Monday, April 7, 2008

Smiles and Tears in Cambodia

In some ways, Cambodia reminded me of the United States. I used American dollars for all of my purchases, for example. Cars drove on the right side of the road. Lots of folks spoke flawless English.

Maybe I've been in Japan too long.

But I knew that I definitely wasn't in the United States -- or Japan for that matter -- when I woke up at 4:30 a.m. on my first morning. My alarm hadn't gone off early; instead, the folks in the home next to my guesthouse were blaring wedding music through rented loud speakers. I peered out the window to see a dozen or so people congregated in plastic chairs, eating breakfast as they shooed the chickens running through the dirt yard. In Cambodia, weddings last anywhere from three days to a week and are truly all-day affairs. The volume of your party music correlates directly with the amount of money you have (or are pretending to have). Talk about keeping up with the Joneses...

Other than the very early starts on multiple mornings, my spring break in Cambodia was an amazing experience. I sojourned to the town of Siem Reap to volunteer as an English teacher at Anjali, a locally-run NGO (the name means "divine offering" in Sanskrit) that provides schooling for street kids.

Working in a desperately poor country, Cambodian teachers make dismal salaries, forcing them to "tax" their students to supplement their incomes. While this "tax" is usually about 12 cents per day, it means that many struggling families can't afford to send their kids to school. Instead, these youngsters get sent out to work in the street, thus perpetuating the cycle of poverty.

Anjali is working to fix that by offering free classes -- and lots of love -- to these kids. As Siem Reap is located just footsteps from the Temples of Angkor, a world heritage site and major hub for tourism, Anjali tutors these kids in English, in hopes to help them score a legit job in the tourist industry when they get older. The kids -- all 80 of them -- were amazingly well-adjusted and eager to learn, despite their rough backgrounds.

As much as I loved my time at Anjali, I was able to play both volunteer and tourist in Cambodia. Already awake at 4:30 a.m., I set out for Angkor Wat at sunrise on my weekend off. Built in AD 800, Angkor Wat is the largest of the hundreds of temples at Siem Reap -- actually it's the largest religious structure in the world -- and is beyond breathtaking. I loved it so much that I returned at noon to photograph it again -- check out the postcard-ready shot of the temple with the three pine cone-esque spires.

You'd think that Angkor Wat would be hard to top, but Cambodia kept outdoing itself. After the Wat, I visited Bayon, a temple with 200 mysterious faces peering out of the jungle, and Ta Prohm, which also served as the set for Tomb Raider a few years back (see: temple crushed under tree roots, above). I covered the 17 kilometers between the temples in a tuk tuk on the back of a motorcycle -- with a fun-loving, Japanese-speaking driver named Heng -- and on the back of an elephant.

Pretty spectacular.

Other highlights included chatting up some Buddhist monks (and scoring a phone number -- turns out they're just normal guys!) at the Wat across the street from my guesthouse; meeting the founder of a land mine museum (a former child soldier of the Khmer Rouge, he planted the mines two decades ago, and now is working to deactivate them); speeding on the back of a motorcycle to check out a village floating on a lake; and dining on Cambodian stir fry with the locals for a buck in open-air street stalls.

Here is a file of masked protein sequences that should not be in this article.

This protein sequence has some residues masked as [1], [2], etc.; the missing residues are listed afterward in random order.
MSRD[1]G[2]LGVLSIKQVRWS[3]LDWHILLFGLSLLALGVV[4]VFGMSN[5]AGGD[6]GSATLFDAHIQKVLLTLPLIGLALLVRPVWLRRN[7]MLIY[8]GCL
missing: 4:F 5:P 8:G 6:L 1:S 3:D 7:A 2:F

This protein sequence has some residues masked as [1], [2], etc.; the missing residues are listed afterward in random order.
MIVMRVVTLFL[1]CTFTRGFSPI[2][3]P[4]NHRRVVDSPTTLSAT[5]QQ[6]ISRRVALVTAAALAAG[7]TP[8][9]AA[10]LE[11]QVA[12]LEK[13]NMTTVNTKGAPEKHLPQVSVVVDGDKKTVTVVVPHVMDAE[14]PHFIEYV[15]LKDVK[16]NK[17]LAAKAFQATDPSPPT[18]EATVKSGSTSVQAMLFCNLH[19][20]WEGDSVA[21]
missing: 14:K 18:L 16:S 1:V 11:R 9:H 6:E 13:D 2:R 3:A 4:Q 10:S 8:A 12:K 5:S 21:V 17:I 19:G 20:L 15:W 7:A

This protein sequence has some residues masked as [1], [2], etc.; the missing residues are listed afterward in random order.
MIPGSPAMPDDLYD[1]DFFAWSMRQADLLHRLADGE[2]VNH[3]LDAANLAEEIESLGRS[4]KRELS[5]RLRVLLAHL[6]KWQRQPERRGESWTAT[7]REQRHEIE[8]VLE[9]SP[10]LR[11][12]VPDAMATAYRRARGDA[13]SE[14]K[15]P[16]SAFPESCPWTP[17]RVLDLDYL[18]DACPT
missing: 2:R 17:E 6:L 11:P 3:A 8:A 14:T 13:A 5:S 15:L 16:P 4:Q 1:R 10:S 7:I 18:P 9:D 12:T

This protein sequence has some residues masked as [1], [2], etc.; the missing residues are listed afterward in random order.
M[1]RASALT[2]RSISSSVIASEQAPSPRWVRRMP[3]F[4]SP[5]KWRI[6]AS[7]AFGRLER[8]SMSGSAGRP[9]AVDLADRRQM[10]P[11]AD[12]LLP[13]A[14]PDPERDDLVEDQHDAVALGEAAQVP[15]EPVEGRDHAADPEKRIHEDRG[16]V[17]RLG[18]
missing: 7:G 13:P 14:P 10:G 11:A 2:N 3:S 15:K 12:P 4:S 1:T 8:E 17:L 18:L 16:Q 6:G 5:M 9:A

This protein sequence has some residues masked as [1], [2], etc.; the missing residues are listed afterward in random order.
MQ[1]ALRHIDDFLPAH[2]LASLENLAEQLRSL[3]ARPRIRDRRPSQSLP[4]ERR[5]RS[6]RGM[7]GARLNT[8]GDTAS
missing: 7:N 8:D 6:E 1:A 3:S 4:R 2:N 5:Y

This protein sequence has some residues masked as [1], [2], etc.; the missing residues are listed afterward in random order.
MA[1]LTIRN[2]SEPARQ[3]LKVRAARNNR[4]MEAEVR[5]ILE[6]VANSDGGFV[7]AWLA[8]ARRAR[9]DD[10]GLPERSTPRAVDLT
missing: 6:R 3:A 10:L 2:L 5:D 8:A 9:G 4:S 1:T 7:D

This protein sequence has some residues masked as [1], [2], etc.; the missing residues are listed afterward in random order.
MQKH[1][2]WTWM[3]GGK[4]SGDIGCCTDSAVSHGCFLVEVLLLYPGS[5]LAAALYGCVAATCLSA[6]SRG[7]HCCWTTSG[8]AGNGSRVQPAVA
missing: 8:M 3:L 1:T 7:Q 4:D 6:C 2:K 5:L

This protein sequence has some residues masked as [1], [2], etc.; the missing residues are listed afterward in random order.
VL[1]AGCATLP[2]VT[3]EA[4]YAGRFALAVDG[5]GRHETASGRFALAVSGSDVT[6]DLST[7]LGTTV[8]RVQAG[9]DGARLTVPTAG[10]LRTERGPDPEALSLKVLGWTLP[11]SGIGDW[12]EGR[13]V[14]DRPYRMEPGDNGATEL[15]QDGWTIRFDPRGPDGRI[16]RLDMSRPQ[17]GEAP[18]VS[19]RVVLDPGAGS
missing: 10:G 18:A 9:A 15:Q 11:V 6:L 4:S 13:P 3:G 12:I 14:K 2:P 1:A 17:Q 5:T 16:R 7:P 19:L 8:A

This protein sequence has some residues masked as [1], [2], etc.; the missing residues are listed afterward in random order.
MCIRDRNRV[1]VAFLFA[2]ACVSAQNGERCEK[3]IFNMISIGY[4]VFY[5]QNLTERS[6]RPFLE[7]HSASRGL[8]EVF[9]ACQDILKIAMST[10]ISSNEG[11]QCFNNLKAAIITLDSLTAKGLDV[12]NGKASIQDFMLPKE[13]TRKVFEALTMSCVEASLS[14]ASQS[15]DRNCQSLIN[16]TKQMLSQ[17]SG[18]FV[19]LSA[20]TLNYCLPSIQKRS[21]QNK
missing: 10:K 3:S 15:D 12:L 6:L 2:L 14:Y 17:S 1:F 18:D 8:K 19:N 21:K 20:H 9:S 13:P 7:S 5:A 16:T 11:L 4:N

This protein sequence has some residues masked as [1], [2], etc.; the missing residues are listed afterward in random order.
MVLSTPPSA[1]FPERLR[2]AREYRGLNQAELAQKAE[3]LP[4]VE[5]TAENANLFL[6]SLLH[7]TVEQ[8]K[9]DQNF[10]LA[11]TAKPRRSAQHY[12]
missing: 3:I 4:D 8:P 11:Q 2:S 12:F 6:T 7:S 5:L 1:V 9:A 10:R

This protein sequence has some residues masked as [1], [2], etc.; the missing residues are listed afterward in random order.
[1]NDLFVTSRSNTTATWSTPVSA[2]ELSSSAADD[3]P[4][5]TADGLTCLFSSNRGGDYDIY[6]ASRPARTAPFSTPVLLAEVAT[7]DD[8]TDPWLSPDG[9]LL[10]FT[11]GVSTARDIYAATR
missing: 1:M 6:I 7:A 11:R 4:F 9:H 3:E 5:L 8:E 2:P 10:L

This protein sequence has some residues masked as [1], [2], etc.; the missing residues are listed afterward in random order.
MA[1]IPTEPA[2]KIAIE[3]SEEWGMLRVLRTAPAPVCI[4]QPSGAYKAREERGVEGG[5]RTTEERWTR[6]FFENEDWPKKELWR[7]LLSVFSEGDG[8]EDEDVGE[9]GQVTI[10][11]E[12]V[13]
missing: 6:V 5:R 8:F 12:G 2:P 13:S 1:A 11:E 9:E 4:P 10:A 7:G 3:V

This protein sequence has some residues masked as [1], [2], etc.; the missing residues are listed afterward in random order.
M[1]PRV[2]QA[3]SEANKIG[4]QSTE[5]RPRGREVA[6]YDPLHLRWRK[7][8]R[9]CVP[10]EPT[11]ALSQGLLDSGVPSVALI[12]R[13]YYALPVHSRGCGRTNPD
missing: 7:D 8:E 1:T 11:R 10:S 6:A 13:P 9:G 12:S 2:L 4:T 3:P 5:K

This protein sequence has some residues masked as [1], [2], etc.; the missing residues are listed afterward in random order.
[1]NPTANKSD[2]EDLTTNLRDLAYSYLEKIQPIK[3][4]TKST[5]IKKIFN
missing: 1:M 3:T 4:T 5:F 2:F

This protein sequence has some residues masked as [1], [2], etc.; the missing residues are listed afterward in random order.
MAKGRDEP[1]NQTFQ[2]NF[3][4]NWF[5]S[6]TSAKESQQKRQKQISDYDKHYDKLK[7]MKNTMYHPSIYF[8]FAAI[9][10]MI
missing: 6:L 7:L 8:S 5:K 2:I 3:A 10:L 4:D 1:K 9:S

Warning: buzz kill ahead. While I've posted smiling pictures and have painted a happy picture of my trip, I feel compelled to balance the sunshine with the truth. Mixed in with all of this fun was a sobering dose of reality. Cambodia's Khmer Rouge-induced civil war ended just over a decade ago, and the economy and people are still recovering. At the Temples, I'd meet tiny children hawking guidebooks who spoke multiple languages flawlessly (if I told them I was from the USA, their sales pitch was in English; my lie about being from Spain was met with a pitch in perfect Spanish; my Swedish friend got the pitch in Swedish; and I also heard them speak pretty darn good Japanese). Had these kids been born anywhere else, they'd be well on their way to going to university and leading comfortable lives. But in Cambodia, they have nowhere to go.

Sadly, even the the kids at Anjali weren't immune from begging: after dinner in town one evening, I was absolutely heartbroken when I saw two of "my" kids -- the same kids I'd taught and laughed with and hugged during the day -- selling postcards in the street. Though Anjali has a strict "no begging" policy, these kids' parents were HIV positive and unemployed, leaving the family little choice but to put the children to work at night. I bought the kids a hot dog and told them that seeing them on the street made me very sad, that they needed to go home, but I know that they're probably back out on the street as a type this, just one week later.

So I guess that's where my Cambodia-United States comparison ends. In the U.S., I'd like to think that driven, motivated kids would have options -- at the minimum, some small chance to break out of the cycle of poverty. In Cambodia, that's simply not the case right now. But perhaps my week in Siem Reap at least made a few disadvantaged kids smile.

All in all, it was an eclectic, unforgettable week -- both inspiring and sobering -- one that pictures and words really can't do justice to. Though I went to Cambodia to work as a teacher, I learned far more than I taught, and I'm thankful for the experience.

1 comment:

Anonymous said...

Thanks for your moving essay. You are an accomplished writer.